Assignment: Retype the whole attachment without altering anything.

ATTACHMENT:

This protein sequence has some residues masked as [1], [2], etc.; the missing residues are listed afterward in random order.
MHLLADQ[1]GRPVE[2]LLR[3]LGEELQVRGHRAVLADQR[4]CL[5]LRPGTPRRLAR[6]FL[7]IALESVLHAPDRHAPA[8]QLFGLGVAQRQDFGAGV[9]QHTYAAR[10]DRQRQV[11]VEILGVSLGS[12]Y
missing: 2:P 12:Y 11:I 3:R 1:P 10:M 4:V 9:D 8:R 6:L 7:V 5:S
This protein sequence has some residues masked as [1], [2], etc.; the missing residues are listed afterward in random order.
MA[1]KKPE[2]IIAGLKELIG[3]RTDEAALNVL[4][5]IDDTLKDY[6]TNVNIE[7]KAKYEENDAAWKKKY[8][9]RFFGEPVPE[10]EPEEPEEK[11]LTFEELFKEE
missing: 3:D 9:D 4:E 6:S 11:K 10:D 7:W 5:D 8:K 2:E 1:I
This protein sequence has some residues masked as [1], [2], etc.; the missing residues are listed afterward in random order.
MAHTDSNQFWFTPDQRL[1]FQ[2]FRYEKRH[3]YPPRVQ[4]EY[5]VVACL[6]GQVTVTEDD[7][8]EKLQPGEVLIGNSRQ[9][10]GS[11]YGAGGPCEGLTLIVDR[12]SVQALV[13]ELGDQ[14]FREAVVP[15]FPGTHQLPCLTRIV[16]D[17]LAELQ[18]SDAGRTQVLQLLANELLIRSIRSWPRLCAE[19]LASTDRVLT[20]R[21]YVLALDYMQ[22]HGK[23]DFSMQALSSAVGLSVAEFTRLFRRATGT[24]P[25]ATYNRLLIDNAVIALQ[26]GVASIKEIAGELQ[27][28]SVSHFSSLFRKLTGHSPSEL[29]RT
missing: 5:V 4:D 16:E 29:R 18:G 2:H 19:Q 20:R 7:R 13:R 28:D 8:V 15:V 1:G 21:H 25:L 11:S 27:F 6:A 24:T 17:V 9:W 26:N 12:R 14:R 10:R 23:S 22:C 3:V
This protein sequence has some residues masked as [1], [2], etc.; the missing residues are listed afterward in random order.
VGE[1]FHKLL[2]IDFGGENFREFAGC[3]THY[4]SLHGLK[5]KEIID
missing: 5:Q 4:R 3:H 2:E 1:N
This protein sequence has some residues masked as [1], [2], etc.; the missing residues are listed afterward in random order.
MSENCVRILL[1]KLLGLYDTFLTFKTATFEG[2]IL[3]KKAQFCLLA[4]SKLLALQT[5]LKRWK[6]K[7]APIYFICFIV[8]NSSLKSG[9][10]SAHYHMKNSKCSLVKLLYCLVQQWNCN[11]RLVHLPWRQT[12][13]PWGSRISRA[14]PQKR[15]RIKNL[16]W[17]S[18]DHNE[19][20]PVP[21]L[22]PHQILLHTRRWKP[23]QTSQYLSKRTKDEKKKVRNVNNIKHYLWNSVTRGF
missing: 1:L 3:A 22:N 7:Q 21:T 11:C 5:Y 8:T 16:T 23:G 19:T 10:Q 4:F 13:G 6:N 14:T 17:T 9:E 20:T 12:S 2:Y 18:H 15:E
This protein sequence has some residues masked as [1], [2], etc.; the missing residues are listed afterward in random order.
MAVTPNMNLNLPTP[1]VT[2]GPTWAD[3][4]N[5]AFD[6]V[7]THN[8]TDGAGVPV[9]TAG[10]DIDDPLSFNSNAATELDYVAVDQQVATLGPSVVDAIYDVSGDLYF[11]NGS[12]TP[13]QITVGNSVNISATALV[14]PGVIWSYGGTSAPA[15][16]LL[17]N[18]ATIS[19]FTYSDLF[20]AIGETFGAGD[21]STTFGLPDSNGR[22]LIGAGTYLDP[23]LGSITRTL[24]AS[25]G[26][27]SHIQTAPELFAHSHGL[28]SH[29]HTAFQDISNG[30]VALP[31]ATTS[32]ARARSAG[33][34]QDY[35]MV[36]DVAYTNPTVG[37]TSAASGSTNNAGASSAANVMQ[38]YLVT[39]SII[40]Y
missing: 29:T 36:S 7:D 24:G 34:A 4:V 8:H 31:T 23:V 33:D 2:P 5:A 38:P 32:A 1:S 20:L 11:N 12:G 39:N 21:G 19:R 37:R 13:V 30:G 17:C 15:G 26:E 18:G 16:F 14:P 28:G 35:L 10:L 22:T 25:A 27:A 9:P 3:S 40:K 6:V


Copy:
This protein sequence has some residues masked as [1], [2], etc.; the missing residues are listed afterward in random order.
MHLLADQ[1]GRPVE[2]LLR[3]LGEELQVRGHRAVLADQR[4]CL[5]LRPGTPRRLAR[6]FL[7]IALESVLHAPDRHAPA[8]QLFGLGVAQRQDFGAGV[9]QHTYAAR[10]DRQRQV[11]VEILGVSLGS[12]Y
missing: 2:P 12:Y 11:I 3:R 1:P 10:M 4:V 9:D 8:R 6:L 7:V 5:S
This protein sequence has some residues masked as [1], [2], etc.; the missing residues are listed afterward in random order.
MA[1]KKPE[2]IIAGLKELIG[3]RTDEAALNVL[4][5]IDDTLKDY[6]TNVNIE[7]KAKYEENDAAWKKKY[8][9]RFFGEPVPE[10]EPEEPEEK[11]LTFEELFKEE
missing: 3:D 9:D 4:E 6:S 11:K 10:D 7:W 5:D 8:K 2:E 1:I
This protein sequence has some residues masked as [1], [2], etc.; the missing residues are listed afterward in random order.
MAHTDSNQFWFTPDQRL[1]FQ[2]FRYEKRH[3]YPPRVQ[4]EY[5]VVACL[6]GQVTVTEDD[7][8]EKLQPGEVLIGNSRQ[9][10]GS[11]YGAGGPCEGLTLIVDR[12]SVQALV[13]ELGDQ[14]FREAVVP[15]FPGTHQLPCLTRIV[16]D[17]LAELQ[18]SDAGRTQVLQLLANELLIRSIRSWPRLCAE[19]LASTDRVLT[20]R[21]YVLALDYMQ[22]HGK[23]DFSMQALSSAVGLSVAEFTRLFRRATGT[24]P[25]ATYNRLLIDNAVIALQ[26]GVASIKEIAGELQ[27][28]SVSHFSSLFRKLTGHSPSEL[29]RT
missing: 5:V 4:D 16:E 29:R 18:G 2:H 19:Q 20:R 7:R 13:R 28:D 8:V 15:V 1:G 21:H 25:L 11:S 27:F 6:A 24:T 17:V 9:W 26:N 12:R 14:R 10:R 23:S 22:C 3:V
This protein sequence has some residues masked as [1], [2], etc.; the missing residues are listed afterward in random order.
VGE[1]FHKLL[2]IDFGGENFREFAGC[3]THY[4]SLHGLK[5]KEIID
missing: 5:Q 4:R 3:H 2:E 1:N
This protein sequence has some residues masked as [1], [2], etc.; the missing residues are listed afterward in random order.
MSENCVRILL[1]KLLGLYDTFLTFKTATFEG[2]IL[3]KKAQFCLLA[4]SKLLALQT[5]LKRWK[6]K[7]APIYFICFIV[8]NSSLKSG[9][10]SAHYHMKNSKCSLVKLLYCLVQQWNCN[11]RLVHLPWRQT[12][13]PWGSRISRA[14]PQKR[15]RIKNL[16]W[17]S[18]DHNE[19][20]PVP[21]L[22]PHQILLHTRRWKP[23]QTSQYLSKRTKDEKKKVRNVNNIKHYLWNSVTRGF
missing: 1:L 3:A 22:N 7:Q 21:T 11:C 5:Y 8:T 16:T 23:G 19:T 10:Q 4:F 13:G 6:N 14:T 17:T 9:E 20:T 12:S 2:Y 18:H 15:E
This protein sequence has some residues masked as [1], [2], etc.; the missing residues are listed afterward in random order.
MAVTPNMNLNLPTP[1]VT[2]GPTWAD[3][4]N[5]AFD[6]V[7]THN[8]TDGAGVPV[9]TAG[10]DIDDPLSFNSNAATELDYVAVDQQVATLGPSVVDAIYDVSGDLYF[11]NGS[12]TP[13]QITVGNSVNISATALV[14]PGVIWSYGGTSAPA[15][16]LL[17]N[18]ATIS[19]FTYSDLF[20]AIGETFGAGD[21]STTFGLPDSNGR[22]LIGAGTYLDP[23]LGSITRTL[24]AS[25]G[26][27]SHIQTAPELFAHSHGL[28]SH[29]HTAFQDISNG[30]VALP[31]ATTS[32]ARARSAG[33][34]QDY[35]MV[36]DVAYTNPTVG[37]TSAASGSTNNAGASSAANVMQ[38]YLVT[39]SII[40]Y
missing: 29:T 36:S 7:D 24:G 34:A 4:V 8:H 31:T 23:V 33:D 2:P 5:A 38:P 32:A 1:S 20:L 11:N 12:G 39:N 21:G 19:R 37:R 13:V 30:G 17:C 15:G 26:E 18:G 16:F 14:P 28:G 35:L 10:L 22:T 25:A 27:A 9:P 3:S 40:K 6:V